• Nominate for Team awards available this year
  • Record data used – For each significant dataset you use record the URL and explain how this data was used in your entry. For each award category you nominate make sure you check for any specific data reuse eligibility requirements and record the data. This field will be used to validate the eligibility of your entry.
  • Evidence Repository URL (Mandatory) This is your proof of concept. You must provide evidence of your work over the weekend any code, graphics,plans, drawings, data analysis and cleansing, mashups, applications, website URLs, models, photos of each stage to create your artistic representations. Submit a link to a digital repository such as a Google Drive or Dropbox shared folder (public) or a Git repository such as public GitHub or public BitBucket
  •  A maximum 3 minute Video entry (Mandatory), must submit actual Video URL not link to another website.  This a video pitch of your entry that tells a story of how you have reused data. The video should demonstrate your hack concept, the benefits or value the concept could achieve and where possible introduce your team. The most common method is to use a screencast, with a voice-over narration.
    • Note: Judges will stop watching videos after 3 minutes
  • Demo URL (Optional) If judges are able to see and play with it that is useful, but this is a minor component of the judging.

Timeframes to register and submit:

  • 7pm Friday AEST or NZST – Challenges are announced for your region on Hackerspace
  • 10am Saturday AEST or NZST – all competitors are recommended to register as a team on Hackerspace.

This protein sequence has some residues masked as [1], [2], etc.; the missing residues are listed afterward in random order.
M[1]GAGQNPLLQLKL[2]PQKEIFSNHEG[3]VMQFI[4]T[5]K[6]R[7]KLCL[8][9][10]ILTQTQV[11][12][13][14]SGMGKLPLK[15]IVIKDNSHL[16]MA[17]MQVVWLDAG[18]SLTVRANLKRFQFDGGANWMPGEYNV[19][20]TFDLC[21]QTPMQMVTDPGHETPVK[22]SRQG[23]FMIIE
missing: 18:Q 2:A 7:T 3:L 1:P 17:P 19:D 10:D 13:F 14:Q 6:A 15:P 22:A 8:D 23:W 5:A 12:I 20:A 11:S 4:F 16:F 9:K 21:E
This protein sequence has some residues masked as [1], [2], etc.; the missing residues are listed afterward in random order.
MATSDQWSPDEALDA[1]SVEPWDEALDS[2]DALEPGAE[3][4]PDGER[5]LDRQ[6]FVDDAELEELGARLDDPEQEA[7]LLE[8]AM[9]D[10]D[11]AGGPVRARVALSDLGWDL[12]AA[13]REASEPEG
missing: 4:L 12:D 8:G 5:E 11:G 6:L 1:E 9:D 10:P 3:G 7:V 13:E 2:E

• 4pm Sunday AEST or NZST – Your video should be finalised and a URL linking to your video created to load on your Project page. It may take some time for your video to load once you have started the upload process.
  • 5pm Sunday AEST or NZST –  You MUST have all parts of your competition entry finalised before 5:00pm Local time which includes 1) your team page, 2) your data story description and detail of data sets used 3) your Project outcomes (demo’s, code, graphics, photos submitted, 4) challenges selected and justified, and 5) your video link uploaded.

Earning Badges

You will have the ability to earn badges for your profile pages. The badges are a way for you to showcase your accomplishments.

Badges that can be earned in 2021 include

  • Social Media Influencer– best social media posts*
  • Spirit of GovHack – competitors who learn, share knowledge, and help others*
  • Slack Star – competitors who contribute meaningfully to the Slack community*
  • Treasure Hunt Solved – for answering all Treasure Hunt clues correctly
  • Trivia Champ – winners of the competition weekend trivia event
  • GovHack Participant – all competitors who participate in the competition
  • GovHack Volunteer – all volunteers who help make the competition possible